With regard to the cloud's feature of "No-Lock-In" single SW vendor, Mr. Loren says: "It turns out that inconsistencies between offerings, requirements for application modification, and fundamental differences between cloud server instances and datacenter service instances may prompt you to alter your software architecture. This is where the trouble can start. Without employing exceptional care, you can end up altering your software architecture to match the requirements of the specific provider. " I share this alarm and very thankful to Mr. Loren for it; I see it happens in my present project and I do not hesitate using strong words to those who even think about a possibility of altering architecture on these grounds. If people are in their mind, they will not buy new shoes one size smaller than they wearer only because these shoes are in the store. I can understand only one case where people do this because they do not have money for the right size and another store. Well, this also means they will pay three times (if not more) - for the wrong size, for the feet healing in wrong shoes and for fixing the wrong shoes where possible.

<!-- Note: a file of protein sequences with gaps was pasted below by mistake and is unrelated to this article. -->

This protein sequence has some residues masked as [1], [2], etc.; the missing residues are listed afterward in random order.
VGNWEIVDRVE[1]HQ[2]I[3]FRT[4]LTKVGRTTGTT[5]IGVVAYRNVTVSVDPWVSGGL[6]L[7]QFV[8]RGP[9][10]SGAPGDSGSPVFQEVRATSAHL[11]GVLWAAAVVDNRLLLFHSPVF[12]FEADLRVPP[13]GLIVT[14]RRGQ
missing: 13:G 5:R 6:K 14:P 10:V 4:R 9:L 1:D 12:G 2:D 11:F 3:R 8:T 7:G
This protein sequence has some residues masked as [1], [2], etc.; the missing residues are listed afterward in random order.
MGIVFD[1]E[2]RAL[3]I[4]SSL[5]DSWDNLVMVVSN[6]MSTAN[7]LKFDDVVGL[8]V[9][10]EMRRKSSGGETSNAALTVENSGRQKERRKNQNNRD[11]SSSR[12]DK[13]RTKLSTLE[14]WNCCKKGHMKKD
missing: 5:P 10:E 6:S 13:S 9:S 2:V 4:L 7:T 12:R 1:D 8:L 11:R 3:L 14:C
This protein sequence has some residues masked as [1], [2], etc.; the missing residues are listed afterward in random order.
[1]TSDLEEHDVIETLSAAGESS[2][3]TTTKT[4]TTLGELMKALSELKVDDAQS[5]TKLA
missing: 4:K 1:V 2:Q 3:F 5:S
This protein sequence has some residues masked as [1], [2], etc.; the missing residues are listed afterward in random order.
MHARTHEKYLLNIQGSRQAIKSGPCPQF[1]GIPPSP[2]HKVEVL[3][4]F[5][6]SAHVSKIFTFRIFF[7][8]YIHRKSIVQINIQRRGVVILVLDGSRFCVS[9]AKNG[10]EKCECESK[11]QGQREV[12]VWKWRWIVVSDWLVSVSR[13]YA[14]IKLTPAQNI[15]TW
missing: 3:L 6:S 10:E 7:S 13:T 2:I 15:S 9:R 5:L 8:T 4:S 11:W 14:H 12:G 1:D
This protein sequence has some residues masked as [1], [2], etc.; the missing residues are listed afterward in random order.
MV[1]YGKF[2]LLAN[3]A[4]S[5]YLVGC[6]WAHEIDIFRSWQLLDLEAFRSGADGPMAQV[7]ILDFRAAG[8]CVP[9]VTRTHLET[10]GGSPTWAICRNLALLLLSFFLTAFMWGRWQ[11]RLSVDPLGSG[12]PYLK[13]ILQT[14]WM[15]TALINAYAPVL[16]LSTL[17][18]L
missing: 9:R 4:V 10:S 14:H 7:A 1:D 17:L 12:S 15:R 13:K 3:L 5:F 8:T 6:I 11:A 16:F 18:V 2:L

Why would anybody think about altering working SW architecture, especially if offered platform is wrong (from the architecture perspective)? Is this for pleasing the Cloud provider? We are the clients; we have to be served with what we want, not with what somebody can provide.

If Cloud Computing is that immature to demand changes in our working SW architecture, its place is somewhere in the garage or backyard until it grows up to the market level.

Well, let's return to Azure. Mr. Loren references to Mr. Yousef Khalidi, Distinguished Engineer at Microsoft, saying "[Yousef Khalidi] insists that cloud server instances are fundamentally different from their traditional counterparts. He recommends that applications deployed to the cloud be 'as stateless as possible' and incorporate excellent failure handling. This advice is not surprising in the cloud environment where failure is expected to occur frequently". Further in the article Mr. Loren outlines: "Fail-Safety: expect high rates of failure. Design your application to anticipate regular failure and handle it.... Stateless: your service should be as stateless as possible. If 'statefulness' is necessary, it should be abstracted from the service."